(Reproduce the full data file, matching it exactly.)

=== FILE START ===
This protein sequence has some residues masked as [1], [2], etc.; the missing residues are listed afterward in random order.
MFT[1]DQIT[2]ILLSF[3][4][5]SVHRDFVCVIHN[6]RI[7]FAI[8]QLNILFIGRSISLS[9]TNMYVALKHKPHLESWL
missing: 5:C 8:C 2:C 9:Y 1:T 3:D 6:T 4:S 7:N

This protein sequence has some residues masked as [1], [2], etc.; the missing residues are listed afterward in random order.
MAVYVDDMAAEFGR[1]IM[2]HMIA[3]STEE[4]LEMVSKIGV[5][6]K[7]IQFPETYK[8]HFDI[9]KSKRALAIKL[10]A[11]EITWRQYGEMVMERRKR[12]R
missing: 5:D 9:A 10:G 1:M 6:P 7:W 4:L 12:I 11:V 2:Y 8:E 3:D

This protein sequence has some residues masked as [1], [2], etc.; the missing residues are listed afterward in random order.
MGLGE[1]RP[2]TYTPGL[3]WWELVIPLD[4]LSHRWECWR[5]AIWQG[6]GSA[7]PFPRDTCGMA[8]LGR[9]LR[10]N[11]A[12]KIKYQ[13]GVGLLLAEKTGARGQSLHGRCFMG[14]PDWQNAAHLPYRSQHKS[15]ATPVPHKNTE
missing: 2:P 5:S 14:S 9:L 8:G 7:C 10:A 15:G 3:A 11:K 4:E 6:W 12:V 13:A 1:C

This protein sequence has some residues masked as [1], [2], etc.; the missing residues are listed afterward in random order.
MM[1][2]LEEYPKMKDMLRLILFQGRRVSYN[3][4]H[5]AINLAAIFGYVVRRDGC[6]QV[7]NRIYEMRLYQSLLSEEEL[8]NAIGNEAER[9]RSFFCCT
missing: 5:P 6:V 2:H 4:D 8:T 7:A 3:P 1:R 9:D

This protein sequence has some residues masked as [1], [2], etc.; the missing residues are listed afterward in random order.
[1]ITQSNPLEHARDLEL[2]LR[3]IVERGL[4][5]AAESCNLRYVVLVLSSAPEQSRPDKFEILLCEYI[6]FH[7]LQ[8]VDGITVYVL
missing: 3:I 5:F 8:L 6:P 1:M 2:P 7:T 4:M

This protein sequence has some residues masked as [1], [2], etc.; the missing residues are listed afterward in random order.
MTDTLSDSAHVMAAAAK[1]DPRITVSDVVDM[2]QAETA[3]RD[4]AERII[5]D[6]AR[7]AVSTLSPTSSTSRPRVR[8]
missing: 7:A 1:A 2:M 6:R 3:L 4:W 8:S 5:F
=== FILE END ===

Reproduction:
This protein sequence has some residues masked as [1], [2], etc.; the missing residues are listed afterward in random order.
MFT[1]DQIT[2]ILLSF[3][4][5]SVHRDFVCVIHN[6]RI[7]FAI[8]QLNILFIGRSISLS[9]TNMYVALKHKPHLESWL
missing: 5:C 8:C 2:C 9:Y 1:T 3:D 6:T 4:S 7:N

This protein sequence has some residues masked as [1], [2], etc.; the missing residues are listed afterward in random order.
MAVYVDDMAAEFGR[1]IM[2]HMIA[3]STEE[4]LEMVSKIGV[5][6]K[7]IQFPETYK[8]HFDI[9]KSKRALAIKL[10]A[11]EITWRQYGEMVMERRKR[12]R
missing: 5:D 9:A 10:G 1:M 6:P 7:W 4:L 12:I 11:V 2:Y 8:E 3:D

This protein sequence has some residues masked as [1], [2], etc.; the missing residues are listed afterward in random order.
MGLGE[1]RP[2]TYTPGL[3]WWELVIPLD[4]LSHRWECWR[5]AIWQG[6]GSA[7]PFPRDTCGMA[8]LGR[9]LR[10]N[11]A[12]KIKYQ[13]GVGLLLAEKTGARGQSLHGRCFMG[14]PDWQNAAHLPYRSQHKS[15]ATPVPHKNTE
missing: 2:P 5:S 14:S 9:L 8:G 7:C 10:A 15:G 3:A 11:K 4:E 6:W 12:V 13:A 1:C

This protein sequence has some residues masked as [1], [2], etc.; the missing residues are listed afterward in random order.
MM[1][2]LEEYPKMKDMLRLILFQGRRVSYN[3][4]H[5]AINLAAIFGYVVRRDGC[6]QV[7]NRIYEMRLYQSLLSEEEL[8]NAIGNEAER[9]RSFFCCT
missing: 5:P 6:V 2:H 4:D 8:T 7:A 3:P 1:R 9:D

This protein sequence has some residues masked as [1], [2], etc.; the missing residues are listed afterward in random order.
[1]ITQSNPLEHARDLEL[2]LR[3]IVERGL[4][5]AAESCNLRYVVLVLSSAPEQSRPDKFEILLCEYI[6]FH[7]LQ[8]VDGITVYVL
missing: 3:I 5:F 8:L 6:P 1:M 2:P 7:T 4:M

This protein sequence has some residues masked as [1], [2], etc.; the missing residues are listed afterward in random order.
MTDTLSDSAHVMAAAAK[1]DPRITVSDVVDM[2]QAETA[3]RD[4]AERII[5]D[6]AR[7]AVSTLSPTSSTSRPRVR[8]
missing: 7:A 1:A 2:M 6:R 3:L 4:W 8:S 5:F